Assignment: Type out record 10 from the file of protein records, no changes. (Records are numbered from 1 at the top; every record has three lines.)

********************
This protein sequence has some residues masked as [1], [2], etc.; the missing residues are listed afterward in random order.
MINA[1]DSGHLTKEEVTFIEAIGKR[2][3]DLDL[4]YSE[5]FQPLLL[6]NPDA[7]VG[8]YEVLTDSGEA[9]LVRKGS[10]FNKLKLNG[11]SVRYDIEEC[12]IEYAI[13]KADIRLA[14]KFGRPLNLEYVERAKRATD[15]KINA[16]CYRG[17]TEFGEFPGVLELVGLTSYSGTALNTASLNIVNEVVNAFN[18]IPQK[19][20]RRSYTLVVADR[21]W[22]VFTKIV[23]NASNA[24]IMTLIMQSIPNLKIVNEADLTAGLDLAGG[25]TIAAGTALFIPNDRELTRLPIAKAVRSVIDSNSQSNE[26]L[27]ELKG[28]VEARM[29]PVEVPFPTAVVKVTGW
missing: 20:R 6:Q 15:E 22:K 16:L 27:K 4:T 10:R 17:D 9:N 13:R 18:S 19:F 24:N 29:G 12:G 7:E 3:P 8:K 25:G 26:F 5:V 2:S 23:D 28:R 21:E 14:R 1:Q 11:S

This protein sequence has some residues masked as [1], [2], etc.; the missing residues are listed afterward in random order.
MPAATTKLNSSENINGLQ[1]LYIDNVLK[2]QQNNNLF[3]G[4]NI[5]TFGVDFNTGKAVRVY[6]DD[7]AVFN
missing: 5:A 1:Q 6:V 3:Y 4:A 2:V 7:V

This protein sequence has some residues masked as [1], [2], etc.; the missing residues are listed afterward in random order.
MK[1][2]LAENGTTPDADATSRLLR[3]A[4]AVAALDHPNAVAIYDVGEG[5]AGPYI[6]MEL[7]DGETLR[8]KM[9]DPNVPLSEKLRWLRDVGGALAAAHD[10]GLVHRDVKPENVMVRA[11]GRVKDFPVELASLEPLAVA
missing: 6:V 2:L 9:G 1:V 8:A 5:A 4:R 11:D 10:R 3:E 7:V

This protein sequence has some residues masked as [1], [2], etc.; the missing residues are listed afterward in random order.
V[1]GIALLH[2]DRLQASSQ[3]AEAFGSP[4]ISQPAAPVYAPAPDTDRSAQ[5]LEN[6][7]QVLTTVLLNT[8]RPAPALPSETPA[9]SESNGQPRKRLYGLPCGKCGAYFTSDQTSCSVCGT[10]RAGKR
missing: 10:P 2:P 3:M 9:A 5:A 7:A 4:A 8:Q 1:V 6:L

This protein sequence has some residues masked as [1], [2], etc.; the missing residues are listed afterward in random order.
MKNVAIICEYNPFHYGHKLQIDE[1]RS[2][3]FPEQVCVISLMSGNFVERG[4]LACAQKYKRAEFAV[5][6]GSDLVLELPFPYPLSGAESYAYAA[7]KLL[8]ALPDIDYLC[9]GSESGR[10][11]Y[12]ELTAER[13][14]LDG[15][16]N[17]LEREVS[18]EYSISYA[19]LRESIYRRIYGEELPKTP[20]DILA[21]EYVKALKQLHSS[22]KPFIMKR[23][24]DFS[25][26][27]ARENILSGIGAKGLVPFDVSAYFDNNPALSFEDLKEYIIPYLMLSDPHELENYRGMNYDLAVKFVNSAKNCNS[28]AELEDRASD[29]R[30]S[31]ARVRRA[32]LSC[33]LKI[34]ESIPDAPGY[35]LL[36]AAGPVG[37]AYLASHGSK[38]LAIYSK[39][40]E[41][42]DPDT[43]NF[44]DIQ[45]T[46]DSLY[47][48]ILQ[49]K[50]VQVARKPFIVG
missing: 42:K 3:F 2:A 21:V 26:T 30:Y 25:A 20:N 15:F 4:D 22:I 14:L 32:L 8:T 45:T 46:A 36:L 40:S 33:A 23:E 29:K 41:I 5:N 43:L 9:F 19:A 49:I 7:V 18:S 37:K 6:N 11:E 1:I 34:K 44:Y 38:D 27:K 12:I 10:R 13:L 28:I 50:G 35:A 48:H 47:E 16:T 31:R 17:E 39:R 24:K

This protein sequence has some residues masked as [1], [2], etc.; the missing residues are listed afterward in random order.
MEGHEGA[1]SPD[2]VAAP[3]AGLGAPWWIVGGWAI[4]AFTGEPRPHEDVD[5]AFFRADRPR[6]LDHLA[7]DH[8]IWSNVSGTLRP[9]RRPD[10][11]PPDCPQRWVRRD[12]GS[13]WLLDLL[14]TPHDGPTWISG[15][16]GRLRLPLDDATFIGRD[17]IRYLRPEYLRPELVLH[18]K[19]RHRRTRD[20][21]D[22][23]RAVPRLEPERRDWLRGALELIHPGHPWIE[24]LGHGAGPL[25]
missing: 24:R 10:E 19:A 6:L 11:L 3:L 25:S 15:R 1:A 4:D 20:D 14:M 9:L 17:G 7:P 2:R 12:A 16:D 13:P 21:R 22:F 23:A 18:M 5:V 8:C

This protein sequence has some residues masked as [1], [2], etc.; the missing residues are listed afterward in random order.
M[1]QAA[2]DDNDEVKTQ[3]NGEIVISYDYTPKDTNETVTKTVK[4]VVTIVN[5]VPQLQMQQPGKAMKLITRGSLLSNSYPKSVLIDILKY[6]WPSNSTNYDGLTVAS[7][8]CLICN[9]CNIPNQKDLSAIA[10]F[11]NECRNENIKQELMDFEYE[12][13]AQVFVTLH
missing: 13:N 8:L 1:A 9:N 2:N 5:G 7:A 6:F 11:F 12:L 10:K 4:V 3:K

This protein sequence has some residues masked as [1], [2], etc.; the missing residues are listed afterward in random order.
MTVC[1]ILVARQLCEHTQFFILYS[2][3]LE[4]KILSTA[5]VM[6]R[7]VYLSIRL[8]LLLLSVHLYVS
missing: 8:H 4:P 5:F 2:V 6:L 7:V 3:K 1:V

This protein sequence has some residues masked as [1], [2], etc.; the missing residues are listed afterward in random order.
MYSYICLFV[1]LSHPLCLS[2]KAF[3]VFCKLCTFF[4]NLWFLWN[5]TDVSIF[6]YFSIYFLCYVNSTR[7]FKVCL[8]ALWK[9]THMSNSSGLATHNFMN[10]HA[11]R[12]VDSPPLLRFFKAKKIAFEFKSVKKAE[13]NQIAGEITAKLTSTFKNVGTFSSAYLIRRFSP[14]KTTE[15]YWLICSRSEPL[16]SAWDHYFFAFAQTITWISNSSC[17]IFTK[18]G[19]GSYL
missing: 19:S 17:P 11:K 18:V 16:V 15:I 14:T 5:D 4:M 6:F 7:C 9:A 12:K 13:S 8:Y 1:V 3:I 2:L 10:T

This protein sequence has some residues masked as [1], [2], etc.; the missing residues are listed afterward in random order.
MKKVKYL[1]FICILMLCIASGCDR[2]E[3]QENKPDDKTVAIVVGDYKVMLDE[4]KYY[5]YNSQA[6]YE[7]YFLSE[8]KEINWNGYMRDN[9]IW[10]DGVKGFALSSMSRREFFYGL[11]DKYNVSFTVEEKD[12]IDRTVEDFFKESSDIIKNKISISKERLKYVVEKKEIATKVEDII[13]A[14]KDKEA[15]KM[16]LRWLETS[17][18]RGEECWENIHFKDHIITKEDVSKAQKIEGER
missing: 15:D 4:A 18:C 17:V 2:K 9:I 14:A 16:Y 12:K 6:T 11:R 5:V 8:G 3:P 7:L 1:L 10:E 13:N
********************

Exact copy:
This protein sequence has some residues masked as [1], [2], etc.; the missing residues are listed afterward in random order.
MKKVKYL[1]FICILMLCIASGCDR[2]E[3]QENKPDDKTVAIVVGDYKVMLDE[4]KYY[5]YNSQA[6]YE[7]YFLSE[8]KEINWNGYMRDN[9]IW[10]DGVKGFALSSMSRREFFYGL[11]DKYNVSFTVEEKD[12]IDRTVEDFFKESSDIIKNKISISKERLKYVVEKKEIATKVEDII[13]A[14]KDKEA[15]KM[16]LRWLETS[17][18]RGEECWENIHFKDHIITKEDVSKAQKIEGER
missing: 15:D 4:A 18:C 17:V 2:K 9:I 14:A 16:Y 12:K 6:T 11:R 5:V 8:G 3:P 7:L 1:L 10:E 13:N